tech-toolchain archive

[Date Prev][Date Next][Thread Prev][Thread Next][Date Index][Thread Index][Old Index]

Re: sh: utilities implemented as a built-in

Thanks for your (as usual) insightful comments.

> but ksh, upon which the POSIX shell spec is based.
Ah, yes.

I thought Mac OS shipped with a real ksh. At least it doesn't fork on command
substitution, and no other shell seems to accomplish that. It calls itself
	Version AJM 93u+ 2012-08-01
so it looks like a ksh93 descendant.
However, it also doesn't complain on
	PATH=/nonexistant [ 1 -eq -1 ]
Do you know of any shell that actually complies to that part of POSIX?

> this is one area where I don't actually agree that what it says is absurd, 
> doing what it actually mandates - what ksh (the real one, not our /bin/ksh)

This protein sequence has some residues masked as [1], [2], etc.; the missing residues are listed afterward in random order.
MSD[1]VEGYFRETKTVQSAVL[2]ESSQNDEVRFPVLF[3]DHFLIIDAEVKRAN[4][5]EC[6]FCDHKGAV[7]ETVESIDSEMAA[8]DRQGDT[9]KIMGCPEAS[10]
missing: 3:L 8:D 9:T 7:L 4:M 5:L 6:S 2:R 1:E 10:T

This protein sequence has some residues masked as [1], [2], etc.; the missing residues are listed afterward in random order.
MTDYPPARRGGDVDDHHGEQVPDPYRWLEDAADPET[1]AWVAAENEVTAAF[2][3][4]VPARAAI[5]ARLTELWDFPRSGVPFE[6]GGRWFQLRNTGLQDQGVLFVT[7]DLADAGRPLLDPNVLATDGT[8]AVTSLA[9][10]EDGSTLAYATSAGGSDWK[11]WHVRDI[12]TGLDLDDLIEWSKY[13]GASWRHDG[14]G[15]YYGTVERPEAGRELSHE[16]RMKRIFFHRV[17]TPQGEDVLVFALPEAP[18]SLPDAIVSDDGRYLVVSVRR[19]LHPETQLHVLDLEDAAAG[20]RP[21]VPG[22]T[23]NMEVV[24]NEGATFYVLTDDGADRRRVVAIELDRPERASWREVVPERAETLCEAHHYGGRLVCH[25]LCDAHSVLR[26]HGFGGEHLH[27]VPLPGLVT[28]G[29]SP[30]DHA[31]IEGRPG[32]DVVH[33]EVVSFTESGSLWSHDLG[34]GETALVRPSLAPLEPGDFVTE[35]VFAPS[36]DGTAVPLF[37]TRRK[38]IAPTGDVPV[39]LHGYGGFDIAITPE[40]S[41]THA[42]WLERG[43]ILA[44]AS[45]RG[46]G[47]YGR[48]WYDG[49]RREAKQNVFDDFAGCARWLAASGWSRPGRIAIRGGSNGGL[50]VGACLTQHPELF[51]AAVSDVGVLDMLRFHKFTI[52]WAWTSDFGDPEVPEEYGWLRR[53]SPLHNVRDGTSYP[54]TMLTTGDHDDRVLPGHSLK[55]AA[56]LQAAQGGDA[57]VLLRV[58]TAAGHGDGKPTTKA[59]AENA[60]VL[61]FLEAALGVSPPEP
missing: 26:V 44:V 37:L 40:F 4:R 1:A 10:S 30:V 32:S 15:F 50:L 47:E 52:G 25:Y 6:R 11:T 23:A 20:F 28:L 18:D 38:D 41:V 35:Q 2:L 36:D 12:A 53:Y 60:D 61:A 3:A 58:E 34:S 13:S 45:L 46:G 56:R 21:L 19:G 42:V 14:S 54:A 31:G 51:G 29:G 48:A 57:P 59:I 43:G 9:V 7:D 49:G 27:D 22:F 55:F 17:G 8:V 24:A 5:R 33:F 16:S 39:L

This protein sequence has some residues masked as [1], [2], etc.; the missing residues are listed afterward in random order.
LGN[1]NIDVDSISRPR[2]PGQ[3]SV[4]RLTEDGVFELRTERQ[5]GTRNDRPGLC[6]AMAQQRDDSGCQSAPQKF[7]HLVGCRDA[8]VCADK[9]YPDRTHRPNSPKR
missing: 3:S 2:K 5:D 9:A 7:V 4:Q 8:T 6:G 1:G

> does - might actually be entirely rational.
Hm. What's the point of (assuming [ being implemented as a built-in)
	PATH=/nonexistant true
to succeed and
	PATH=/nonexistant [ 1 -eq -1 ]
to fail?

> There's not currently any easy way to tell them difference
Would it make sense for command -V et al to call (regular) built-in utilites 
``regular'' and omitting that word on utilities implemented a a built-in?

> But don't confuse the "special"  builtins with any of this, they're an
> entirely different kettle of fish.
Of course not, that's too easy. Also, ash is POSIX-conformant in command -V
calling them special (bash doesn't).

Home | Main Index | Thread Index | Old Index